What does it mean to be honest?
I was asked back again the next summer season.
How can you be completely honest?
I know I can’t turn back time, but this I do know…… it’s never too early and it’s never too late for a new beginning.
“Four young men sit by the bedside of their dying father. The old man, with his last breath, tells them there is a huge treasure buried in the family fields. The sons crowd around him crying, “Where, where?” but it is too late. The day after the funeral and for many days to come, the young men go out with their picks and shovels and turn the soil, digging deeply into the ground from one end of each field to the other. They find nothing and bitterly disappointed, abandon the search……
…𝗧𝗵𝗲 𝗻𝗲𝘅𝘁 𝘀𝗲𝗮𝘀𝗼𝗻 𝘁𝗵𝗲 𝗳𝗮𝗿𝗺 𝗵𝗮𝘀 𝗶𝘁𝘀 𝗯𝗲𝘀𝘁 𝗵𝗮𝗿𝘃𝗲𝘀𝘁 𝗲𝘃𝗲𝗿.”
– As told by Benjamin Zander in “The Art of Possibility”
Perhaps now is a good time to refine your plans for future harvests.
Is it time to start and dig a little deeper perhaps?
What new beginnings lie ahead for you?
“There is no substitute for hard work” – so said Thomas Edison.
It was in my childhood that I started to learn the value of work. Throughout much of my school years, I was up early to deliver the morning papers. No matter the weather, I was up and out on my round by 6 am. An early rise has been the pattern of my entire life.
Even before my early departure, I remember, mum or dad being up to clean out the coal fire, remove all the ash and set it for the day ahead.
There is a certain charm in a real coal fire, but there is also a lot of hard work to enjoy those benefits.
“Work is honourable. It is good therapy for most problems. It is the antidote for worry. Work is the equaliser for deficiency of native endowment. Work makes it possible for the average to approach genius. What we may lack in aptitude, we can make up for in performance” – J. Richard Clarke.
No matter what we do, or who we work for, we should give of our best – always.
By finding something that you really love to do, working will then not be a chore or a burden, it will be a joy.
I’ve seen work without success, but never success without work.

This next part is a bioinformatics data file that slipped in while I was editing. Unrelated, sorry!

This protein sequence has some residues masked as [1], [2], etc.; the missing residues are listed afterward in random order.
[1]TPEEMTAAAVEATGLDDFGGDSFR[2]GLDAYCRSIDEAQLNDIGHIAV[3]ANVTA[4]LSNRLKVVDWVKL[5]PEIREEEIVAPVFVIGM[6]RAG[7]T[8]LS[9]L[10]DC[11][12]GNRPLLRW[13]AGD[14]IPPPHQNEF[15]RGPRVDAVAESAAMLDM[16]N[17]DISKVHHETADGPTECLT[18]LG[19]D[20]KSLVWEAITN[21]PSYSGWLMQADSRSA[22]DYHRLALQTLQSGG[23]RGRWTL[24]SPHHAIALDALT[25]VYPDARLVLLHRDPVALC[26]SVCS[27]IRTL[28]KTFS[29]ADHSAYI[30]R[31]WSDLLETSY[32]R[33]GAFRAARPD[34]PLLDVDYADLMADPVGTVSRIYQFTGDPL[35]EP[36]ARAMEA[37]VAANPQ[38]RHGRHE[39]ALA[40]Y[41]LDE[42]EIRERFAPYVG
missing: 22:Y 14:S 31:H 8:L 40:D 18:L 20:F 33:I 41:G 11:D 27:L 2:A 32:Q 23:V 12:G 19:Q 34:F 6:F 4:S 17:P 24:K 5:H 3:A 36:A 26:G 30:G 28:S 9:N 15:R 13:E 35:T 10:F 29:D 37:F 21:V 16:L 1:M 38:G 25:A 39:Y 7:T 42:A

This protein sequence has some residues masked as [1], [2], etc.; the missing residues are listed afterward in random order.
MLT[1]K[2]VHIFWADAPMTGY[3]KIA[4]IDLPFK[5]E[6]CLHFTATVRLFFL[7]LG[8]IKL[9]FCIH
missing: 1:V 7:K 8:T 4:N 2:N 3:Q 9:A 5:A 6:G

Keep stoking the flames of your own coal fires of life, a strong work ethic, will always keep the fire burning.
What we sow, is what we reap.
Anything of great value and worth in life, takes persistence, patience and perseverance, as well as great attention to detail in order to ensure a great harvest.
Growing anything takes time. With any crop the process of fertilising and tilling the ground, planting seeds, weeding, feeding and regular watering will eventually lead to a great harvest. Sometimes bad weather can damage or destroy crops too and so a great deal of preparation is called for in order protect the harvest. I’m always amazed that one tiny seed, can multiply itself so many times over to produce a bounteous harvest.
So it is in life.
As a coach I work with people who are faced with seemingly insurmountable challenges. And yet, over time as we work together in planting new seeds, or work through a process that takes persistence, patience and perseverance – these challenges start to diminish, simply through the law of the harvest – reaping what you sow. Frequently, its never easy, in fact, its often difficult to face up to the challenges. Yet, with hard work and effort, I wholeheartedly believe, that through time, with the right help and using the correct tools, all of our harvests can be great ones, no matter how tough it may seem.
What will you sow today?